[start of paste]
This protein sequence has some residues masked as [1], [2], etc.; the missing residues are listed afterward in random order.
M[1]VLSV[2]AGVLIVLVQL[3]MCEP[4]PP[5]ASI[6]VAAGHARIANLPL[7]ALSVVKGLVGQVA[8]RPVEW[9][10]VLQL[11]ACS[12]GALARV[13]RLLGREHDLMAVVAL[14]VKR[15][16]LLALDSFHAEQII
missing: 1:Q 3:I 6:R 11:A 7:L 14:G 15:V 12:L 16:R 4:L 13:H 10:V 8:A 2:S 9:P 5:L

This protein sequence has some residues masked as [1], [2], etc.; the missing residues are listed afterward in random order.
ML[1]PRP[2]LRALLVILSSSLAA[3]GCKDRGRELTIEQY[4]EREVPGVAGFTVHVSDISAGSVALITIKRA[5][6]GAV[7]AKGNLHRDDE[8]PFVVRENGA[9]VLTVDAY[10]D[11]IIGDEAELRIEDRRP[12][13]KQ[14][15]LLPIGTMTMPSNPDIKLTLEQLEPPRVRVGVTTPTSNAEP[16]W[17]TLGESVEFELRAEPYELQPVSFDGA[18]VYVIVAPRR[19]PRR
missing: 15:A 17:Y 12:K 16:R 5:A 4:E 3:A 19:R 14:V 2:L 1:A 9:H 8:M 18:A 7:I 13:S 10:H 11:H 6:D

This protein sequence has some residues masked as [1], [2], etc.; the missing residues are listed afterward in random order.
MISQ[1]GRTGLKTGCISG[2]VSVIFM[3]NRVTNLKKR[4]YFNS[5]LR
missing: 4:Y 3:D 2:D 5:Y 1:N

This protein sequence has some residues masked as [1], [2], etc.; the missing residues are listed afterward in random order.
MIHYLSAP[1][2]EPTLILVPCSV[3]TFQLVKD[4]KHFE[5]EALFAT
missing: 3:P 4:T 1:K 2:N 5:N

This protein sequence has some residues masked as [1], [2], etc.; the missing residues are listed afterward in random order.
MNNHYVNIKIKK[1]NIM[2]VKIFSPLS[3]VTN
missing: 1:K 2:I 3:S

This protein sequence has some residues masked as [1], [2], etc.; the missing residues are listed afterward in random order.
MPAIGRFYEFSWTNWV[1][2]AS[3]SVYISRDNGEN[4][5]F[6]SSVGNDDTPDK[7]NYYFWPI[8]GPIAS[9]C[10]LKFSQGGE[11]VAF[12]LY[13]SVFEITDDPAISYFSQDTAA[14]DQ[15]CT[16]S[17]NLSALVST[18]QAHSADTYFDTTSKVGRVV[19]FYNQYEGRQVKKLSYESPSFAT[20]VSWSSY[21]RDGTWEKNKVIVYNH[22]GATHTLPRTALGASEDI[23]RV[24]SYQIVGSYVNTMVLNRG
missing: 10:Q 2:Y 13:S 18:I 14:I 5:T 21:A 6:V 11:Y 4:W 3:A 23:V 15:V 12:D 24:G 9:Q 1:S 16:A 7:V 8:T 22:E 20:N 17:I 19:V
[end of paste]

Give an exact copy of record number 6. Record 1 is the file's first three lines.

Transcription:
This protein sequence has some residues masked as [1], [2], etc.; the missing residues are listed afterward in random order.
MPAIGRFYEFSWTNWV[1][2]AS[3]SVYISRDNGEN[4][5]F[6]SSVGNDDTPDK[7]NYYFWPI[8]GPIAS[9]C[10]LKFSQGGE[11]VAF[12]LY[13]SVFEITDDPAISYFSQDTAA[14]DQ[15]CT[16]S[17]NLSALVST[18]QAHSADTYFDTTSKVGRVV[19]FYNQYEGRQVKKLSYESPSFAT[20]VSWSSY[21]RDGTWEKNKVIVYNH[22]GATHTLPRTALGASEDI[23]RV[24]SYQIVGSYVNTMVLNRG
missing: 10:Q 2:Y 13:S 18:I 14:I 5:T 21:A 6:V 11:Y 4:W 3:A 23:V 15:V 12:D 24:G 9:Q 1:S 16:A 7:V 8:T 22:E 20:N 17:I 19:V